A central and important task for SGU is to meet the needs of society with respect to geological information. Responsibility for mapping these needs resides with the departments concerned. For SGU as a whole, this results in an unsystematic mapping of society's needs. As far as we have seen, there is also no written documentation of how the identified needs have been assessed and weighed against each other. At the same time, it should be noted that previous user surveys have expressed positive opinions about SGU's geological information. However, since the reorganisation in 2010, the agency has not conducted any broad user survey.
Statskontoret recommends SGU to regularly and systematically investigate and report the needs of society with respect to geological information.
Performance reporting deficient in transparency
Statskontoret believes that the performance section of SGU's annual report does not give the Government an adequate basis for assessing the quality and efficiency of its activities or future resource needs. There is, for example, no opportunity to evaluate SGU's performance in the major and important area of geological information supply. Neither is it possible to assess productivity or quality and to infer total costs. Above all, it is not possible to assess whether SGU's information gathering is really geared towards society's most important needs.
Statskontoret recommends SGU to develop its performance reporting in order to increase transparency and improve the Government's opportunities to assess the agency's results and financing needs.
Commissioned activities deficient in transparency
Our analysis also shows that the reporting of SGU's commissioned activities needs to be improved. For example, in the agency's annual report, it is not possible to infer financial performance for that part of commissioned activities financed by charges. It is therefore impossible to assess whether SGU charges its clients the correct amount. The fact that SGU risks competing with private companies makes transparent reporting additionally important. It is an important principle that agencies should not exert an adverse influence on market competition.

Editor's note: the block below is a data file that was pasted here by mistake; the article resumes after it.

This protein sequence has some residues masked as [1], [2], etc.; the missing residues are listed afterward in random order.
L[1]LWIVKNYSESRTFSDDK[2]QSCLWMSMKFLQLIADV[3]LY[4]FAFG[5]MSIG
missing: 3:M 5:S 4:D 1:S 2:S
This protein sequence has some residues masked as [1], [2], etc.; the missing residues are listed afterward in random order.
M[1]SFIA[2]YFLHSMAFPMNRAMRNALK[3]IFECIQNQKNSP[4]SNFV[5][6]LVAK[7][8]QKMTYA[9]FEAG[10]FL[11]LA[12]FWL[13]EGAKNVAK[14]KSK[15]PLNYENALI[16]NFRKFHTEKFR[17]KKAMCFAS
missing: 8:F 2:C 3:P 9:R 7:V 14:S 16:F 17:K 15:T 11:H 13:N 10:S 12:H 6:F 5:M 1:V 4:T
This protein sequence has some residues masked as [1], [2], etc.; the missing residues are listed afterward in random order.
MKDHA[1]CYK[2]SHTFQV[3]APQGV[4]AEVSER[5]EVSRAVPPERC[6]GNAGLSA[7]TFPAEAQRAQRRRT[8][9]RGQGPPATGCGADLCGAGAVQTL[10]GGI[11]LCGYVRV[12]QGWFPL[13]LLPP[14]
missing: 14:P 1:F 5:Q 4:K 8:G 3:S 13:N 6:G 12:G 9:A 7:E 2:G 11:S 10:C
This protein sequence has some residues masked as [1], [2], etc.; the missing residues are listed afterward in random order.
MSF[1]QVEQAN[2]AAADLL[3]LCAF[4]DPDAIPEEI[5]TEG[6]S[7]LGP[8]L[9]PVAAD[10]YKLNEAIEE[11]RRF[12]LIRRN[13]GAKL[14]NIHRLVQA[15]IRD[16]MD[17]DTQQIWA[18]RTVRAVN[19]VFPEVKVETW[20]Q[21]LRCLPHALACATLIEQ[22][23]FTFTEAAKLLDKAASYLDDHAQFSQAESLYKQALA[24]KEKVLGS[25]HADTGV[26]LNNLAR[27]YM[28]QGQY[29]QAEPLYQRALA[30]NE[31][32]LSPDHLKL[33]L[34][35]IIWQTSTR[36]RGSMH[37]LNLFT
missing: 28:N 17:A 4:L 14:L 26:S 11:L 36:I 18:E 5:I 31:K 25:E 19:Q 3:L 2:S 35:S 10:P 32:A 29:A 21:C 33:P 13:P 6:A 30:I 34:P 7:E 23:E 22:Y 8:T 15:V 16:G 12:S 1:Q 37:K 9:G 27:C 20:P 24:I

Statskontoret recommends the Government to place requirements on SGU to separately report revenue, expenditure and profit for its charge-financed commissions.
Some agency tasks have beeAgency analysis of the Geological Survey of Sweden (2013:22)n given lower priority
Statskontoret notes that some of SGU's agency tasks have been given lower priority. The agency's processing times for matters relating to the Reindeer Husbandry Act (1971:437) have been long, and the supervision that SGU is to perform under the Act (1966:314) on the Continental Shelf has not been completed. Work on regulations has not always been based on the needs of the agencies that are to implement them.
Statskontoret recommends SGU to review how it prioritises its agency tasks. The agency management should ensure that this part of the activities has adequate resources.
External steering is fragmented
SGU's activities are not only steered through the Ministry of Enterprise, Energy and Communications, but also through the Ministry of the Environment and the Ministry of Health and Social Affairs. Both the formal and informal steering through these latter ministries are limited. Among other things, SGU's work to develop the water source archive is financed through grants from the Swedish Agency for Marine and Water Management (SwAM), instead of this assignment being given directly by the Ministry of the Environment. As a result of this, SGU does not report this task to the Government, but to another agency.
Statskontoret recommends the Government to discuss the issue of financing for the work of such things as the water source archive with SwAM and SGU at future agency dialogues.